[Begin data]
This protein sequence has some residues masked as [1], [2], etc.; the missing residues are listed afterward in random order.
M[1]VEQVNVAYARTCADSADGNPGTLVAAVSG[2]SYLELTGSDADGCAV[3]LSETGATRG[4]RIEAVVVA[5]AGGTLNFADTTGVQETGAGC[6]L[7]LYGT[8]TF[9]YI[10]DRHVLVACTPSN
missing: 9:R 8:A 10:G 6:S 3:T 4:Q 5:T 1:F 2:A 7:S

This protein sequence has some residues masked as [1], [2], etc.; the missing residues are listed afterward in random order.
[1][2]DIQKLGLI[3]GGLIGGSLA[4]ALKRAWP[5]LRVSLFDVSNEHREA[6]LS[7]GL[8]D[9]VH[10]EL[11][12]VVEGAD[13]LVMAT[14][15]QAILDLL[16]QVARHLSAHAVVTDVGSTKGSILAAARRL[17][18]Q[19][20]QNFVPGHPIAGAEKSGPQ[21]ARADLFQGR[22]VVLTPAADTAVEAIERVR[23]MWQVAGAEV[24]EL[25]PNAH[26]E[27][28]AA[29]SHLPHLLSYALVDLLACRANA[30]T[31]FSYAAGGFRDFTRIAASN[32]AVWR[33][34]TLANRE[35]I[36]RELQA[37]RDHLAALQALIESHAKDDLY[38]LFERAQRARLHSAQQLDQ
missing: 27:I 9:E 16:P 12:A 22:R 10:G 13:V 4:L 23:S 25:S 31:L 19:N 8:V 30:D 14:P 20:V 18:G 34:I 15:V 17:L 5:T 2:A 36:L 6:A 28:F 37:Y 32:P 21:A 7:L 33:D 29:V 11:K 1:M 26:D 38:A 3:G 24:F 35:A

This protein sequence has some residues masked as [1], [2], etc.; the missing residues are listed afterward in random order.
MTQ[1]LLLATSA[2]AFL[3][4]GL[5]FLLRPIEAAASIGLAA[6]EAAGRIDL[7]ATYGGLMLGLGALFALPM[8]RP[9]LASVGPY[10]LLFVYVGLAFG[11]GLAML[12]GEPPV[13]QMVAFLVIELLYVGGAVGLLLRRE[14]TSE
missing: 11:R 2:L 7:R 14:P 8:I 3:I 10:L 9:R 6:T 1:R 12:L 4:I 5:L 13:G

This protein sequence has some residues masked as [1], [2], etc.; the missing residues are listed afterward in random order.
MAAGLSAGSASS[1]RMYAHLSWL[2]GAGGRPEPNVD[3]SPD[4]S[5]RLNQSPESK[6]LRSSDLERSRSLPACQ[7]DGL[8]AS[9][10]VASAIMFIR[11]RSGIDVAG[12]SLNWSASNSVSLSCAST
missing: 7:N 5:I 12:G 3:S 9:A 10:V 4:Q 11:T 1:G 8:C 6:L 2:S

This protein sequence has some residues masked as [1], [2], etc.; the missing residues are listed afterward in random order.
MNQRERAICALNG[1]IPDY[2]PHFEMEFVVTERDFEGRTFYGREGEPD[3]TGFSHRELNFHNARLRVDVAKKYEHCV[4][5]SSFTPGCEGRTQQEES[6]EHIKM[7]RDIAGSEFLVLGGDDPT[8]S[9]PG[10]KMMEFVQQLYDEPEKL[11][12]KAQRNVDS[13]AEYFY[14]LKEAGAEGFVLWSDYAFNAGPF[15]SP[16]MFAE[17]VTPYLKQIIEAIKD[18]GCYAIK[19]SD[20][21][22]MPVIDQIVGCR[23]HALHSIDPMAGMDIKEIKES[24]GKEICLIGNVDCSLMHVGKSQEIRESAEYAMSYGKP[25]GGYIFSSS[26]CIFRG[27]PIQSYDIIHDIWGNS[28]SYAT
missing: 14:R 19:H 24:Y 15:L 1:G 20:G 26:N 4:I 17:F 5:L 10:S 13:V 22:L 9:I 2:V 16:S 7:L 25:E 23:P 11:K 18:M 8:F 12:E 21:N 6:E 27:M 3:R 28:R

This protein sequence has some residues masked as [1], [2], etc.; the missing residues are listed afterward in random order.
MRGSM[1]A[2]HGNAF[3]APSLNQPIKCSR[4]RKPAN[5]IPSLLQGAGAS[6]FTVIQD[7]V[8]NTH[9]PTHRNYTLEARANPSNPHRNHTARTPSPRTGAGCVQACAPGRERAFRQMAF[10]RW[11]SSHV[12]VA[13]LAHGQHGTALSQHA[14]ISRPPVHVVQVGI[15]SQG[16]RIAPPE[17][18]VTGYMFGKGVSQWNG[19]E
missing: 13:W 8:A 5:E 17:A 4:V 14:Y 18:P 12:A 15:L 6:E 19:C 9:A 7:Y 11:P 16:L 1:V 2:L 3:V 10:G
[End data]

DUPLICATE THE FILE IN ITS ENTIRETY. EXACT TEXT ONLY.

This protein sequence has some residues masked as [1], [2], etc.; the missing residues are listed afterward in random order.
M[1]VEQVNVAYARTCADSADGNPGTLVAAVSG[2]SYLELTGSDADGCAV[3]LSETGATRG[4]RIEAVVVA[5]AGGTLNFADTTGVQETGAGC[6]L[7]LYGT[8]TF[9]YI[10]DRHVLVACTPSN
missing: 9:R 8:A 10:G 6:S 3:T 4:Q 5:T 1:F 2:A 7:S

This protein sequence has some residues masked as [1], [2], etc.; the missing residues are listed afterward in random order.
[1][2]DIQKLGLI[3]GGLIGGSLA[4]ALKRAWP[5]LRVSLFDVSNEHREA[6]LS[7]GL[8]D[9]VH[10]EL[11][12]VVEGAD[13]LVMAT[14][15]QAILDLL[16]QVARHLSAHAVVTDVGSTKGSILAAARRL[17][18]Q[19][20]QNFVPGHPIAGAEKSGPQ[21]ARADLFQGR[22]VVLTPAADTAVEAIERVR[23]MWQVAGAEV[24]EL[25]PNAH[26]E[27][28]AA[29]SHLPHLLSYALVDLLACRANA[30]T[31]FSYAAGGFRDFTRIAASN[32]AVWR[33][34]TLANRE[35]I[36]RELQA[37]RDHLAALQALIESHAKDDLY[38]LFERAQRARLHSAQQLDQ
missing: 27:I 9:E 16:P 12:A 22:R 10:G 13:V 4:L 23:S 25:S 31:L 19:N 8:V 30:D 14:P 20:V 18:G 34:I 15:V 17:L 5:T 2:A 36:L 6:A 28:F 37:Y 32:P 21:A 7:L 33:D 29:V 11:K 1:M 26:D 38:A 3:G 24:F 35:A

This protein sequence has some residues masked as [1], [2], etc.; the missing residues are listed afterward in random order.
MTQ[1]LLLATSA[2]AFL[3][4]GL[5]FLLRPIEAAASIGLAA[6]EAAGRIDL[7]ATYGGLMLGLGALFALPM[8]RP[9]LASVGPY[10]LLFVYVGLAFG[11]GLAML[12]GEPPV[13]QMVAFLVIELLYVGGAVGLLLRRE[14]TSE
missing: 11:R 2:L 7:R 14:P 8:I 3:I 10:L 9:R 6:T 1:R 12:L 4:I 5:L 13:G

This protein sequence has some residues masked as [1], [2], etc.; the missing residues are listed afterward in random order.
MAAGLSAGSASS[1]RMYAHLSWL[2]GAGGRPEPNVD[3]SPD[4]S[5]RLNQSPESK[6]LRSSDLERSRSLPACQ[7]DGL[8]AS[9][10]VASAIMFIR[11]RSGIDVAG[12]SLNWSASNSVSLSCAST
missing: 7:N 5:I 12:G 3:S 9:A 10:V 4:Q 11:T 1:G 8:C 6:L 2:S

This protein sequence has some residues masked as [1], [2], etc.; the missing residues are listed afterward in random order.
MNQRERAICALNG[1]IPDY[2]PHFEMEFVVTERDFEGRTFYGREGEPD[3]TGFSHRELNFHNARLRVDVAKKYEHCV[4][5]SSFTPGCEGRTQQEES[6]EHIKM[7]RDIAGSEFLVLGGDDPT[8]S[9]PG[10]KMMEFVQQLYDEPEKL[11][12]KAQRNVDS[13]AEYFY[14]LKEAGAEGFVLWSDYAFNAGPF[15]SP[16]MFAE[17]VTPYLKQIIEAIKD[18]GCYAIK[19]SD[20][21][22]MPVIDQIVGCR[23]HALHSIDPMAGMDIKEIKES[24]GKEICLIGNVDCSLMHVGKSQEIRESAEYAMSYGKP[25]GGYIFSSS[26]CIFRG[27]PIQSYDIIHDIWGNS[28]SYAT
missing: 14:R 19:H 24:Y 15:L 1:G 20:G 26:N 4:I 17:F 5:L 10:S 13:V 22:L 9:I 2:V 16:S 7:L 25:E 23:P 11:K 18:M 8:F 12:E 21:N 6:E 27:M 3:R 28:R

This protein sequence has some residues masked as [1], [2], etc.; the missing residues are listed afterward in random order.
MRGSM[1]A[2]HGNAF[3]APSLNQPIKCSR[4]RKPAN[5]IPSLLQGAGAS[6]FTVIQD[7]V[8]NTH[9]PTHRNYTLEARANPSNPHRNHTARTPSPRTGAGCVQACAPGRERAFRQMAF[10]RW[11]SSHV[12]VA[13]LAHGQHGTALSQHA[14]ISRPPVHVVQVGI[15]SQG[16]RIAPPE[17][18]VTGYMFGKGVSQWNG[19]E
missing: 13:W 8:A 5:E 17:A 4:V 14:Y 18:P 12:A 15:L 6:E 19:C 9:A 7:Y 11:P 16:L 1:V 2:L 3:V 10:G